Enabling Access Blog


Inclusive Communities by Design - Visitable Homes

According to Visitable Housing Canada, “VisitAble Housing or VisitAbility is the concept of designing and building homes with basic accessibility. VisitAble homes provide easy access on the main level for everyone. VisitAble housing offers a convenient home for residents and a welcoming environment for visitors in all ages and mobility.” 


Visitable homes have three basic accessibility features:


No Step Entrance - At minimum, there must be one accessible, no-step entrance at the front, back or side of the house.

Clear Passageways - All doorways and halls must be wider so there is clear passage throughout the main floor. 

Accessible Bathroom - The bathroom or powder room on the main floor must be accessible by visitors who use mobility devices.


These visitable homes not only appeal to people living with disability, but also to young families with strollers, and older people who anticipate changes in mobility as they age and want to age in place. Here in Manitoba, the neighbourhood of Bridgewater in South Winnipeg meets visitable design standards. According to Manitoba Housing, the provincial department responsible for the neighbourhood of Bridgewater, the development will include over 1,000 visitable homes and hundreds of multi-family units with visitable features. To date, more than 200 of these homes have already been built.


As societal demand for accessible and sustainable housing grow, and accessibility laws stretch beyond provincial building codes for new residences, we should see more initiatives like Bridgewater in this province, making our communities more inclusive by design. At the very least it is a step in the right direction. See my comment reply to this post for how Canada's Visitability Standards fall short of those in the US.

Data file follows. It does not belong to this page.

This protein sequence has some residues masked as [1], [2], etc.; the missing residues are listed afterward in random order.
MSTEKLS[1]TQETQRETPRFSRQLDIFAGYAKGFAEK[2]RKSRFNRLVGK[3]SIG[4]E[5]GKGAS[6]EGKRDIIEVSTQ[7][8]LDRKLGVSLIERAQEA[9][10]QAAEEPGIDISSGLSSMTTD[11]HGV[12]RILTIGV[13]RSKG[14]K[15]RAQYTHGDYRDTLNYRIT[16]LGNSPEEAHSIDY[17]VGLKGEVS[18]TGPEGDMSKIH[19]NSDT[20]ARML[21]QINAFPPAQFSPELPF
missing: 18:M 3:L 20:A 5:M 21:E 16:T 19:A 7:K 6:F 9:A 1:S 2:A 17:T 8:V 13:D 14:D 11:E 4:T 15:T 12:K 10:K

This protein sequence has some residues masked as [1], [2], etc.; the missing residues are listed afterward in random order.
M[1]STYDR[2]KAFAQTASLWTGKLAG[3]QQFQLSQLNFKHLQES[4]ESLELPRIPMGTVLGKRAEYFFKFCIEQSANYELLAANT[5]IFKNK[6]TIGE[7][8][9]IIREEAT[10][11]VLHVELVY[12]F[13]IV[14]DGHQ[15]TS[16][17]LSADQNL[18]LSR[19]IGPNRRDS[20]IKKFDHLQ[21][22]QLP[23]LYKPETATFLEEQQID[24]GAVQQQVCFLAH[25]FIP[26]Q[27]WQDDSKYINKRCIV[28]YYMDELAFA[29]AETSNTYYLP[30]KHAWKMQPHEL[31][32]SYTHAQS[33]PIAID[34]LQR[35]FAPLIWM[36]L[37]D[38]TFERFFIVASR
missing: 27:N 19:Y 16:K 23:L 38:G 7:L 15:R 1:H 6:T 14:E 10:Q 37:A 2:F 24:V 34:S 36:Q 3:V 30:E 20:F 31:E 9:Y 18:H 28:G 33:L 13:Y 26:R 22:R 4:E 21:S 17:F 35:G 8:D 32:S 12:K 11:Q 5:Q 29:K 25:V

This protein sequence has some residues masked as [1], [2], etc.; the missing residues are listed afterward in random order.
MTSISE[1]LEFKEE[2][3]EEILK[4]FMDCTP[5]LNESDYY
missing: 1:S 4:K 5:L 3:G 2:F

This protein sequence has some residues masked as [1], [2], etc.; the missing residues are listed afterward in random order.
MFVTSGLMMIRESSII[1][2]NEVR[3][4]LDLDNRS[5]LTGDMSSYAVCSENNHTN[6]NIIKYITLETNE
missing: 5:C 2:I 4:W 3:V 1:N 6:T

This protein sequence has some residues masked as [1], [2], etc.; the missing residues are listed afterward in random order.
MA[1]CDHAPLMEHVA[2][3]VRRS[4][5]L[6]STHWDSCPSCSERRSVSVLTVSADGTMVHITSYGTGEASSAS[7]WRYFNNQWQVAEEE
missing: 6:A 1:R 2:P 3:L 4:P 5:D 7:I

For more information on visitable housing visit:







Marnie Courage, OT Reg (MB)

Managing Director of Enabling Access Inc.


Marnie Courage on Apr 21, 2016 10:33 PM posted:
It should be noted that in the US, visitability goes beyond what VistAbility Canada outlines in this post and in fact requires 7 accessibility features: -At least one entrance without a step that is on an accessible path of travel from the street, sidewalk or driveway. An accessible path of travel has no steps, is at least 36 in. wide and is not steeper than 1:20 (5% grade) for walkways or 1:12 for ramps. - Low thresholds - Throughout the ground floor, doorways designed to provide 32 inches clear space. - Throughout the ground floor, hallways that have at least 36 in. of clear width. - Basic access to a half bath or full bath on the ground floor. As defined here, basic access simply denotes sufficient depth within the bathroom for a wheelchair to enter, and for its user to close the door behind it. Basic access to a full bath is preferable. - Reinforcement in walls next to toilets for future installation of grab bars. - Electrical switches and outlets not lower than 18 inches to center, nor higher than 48 inches to center. (This element is included in some, but not all visitability initiatives.)

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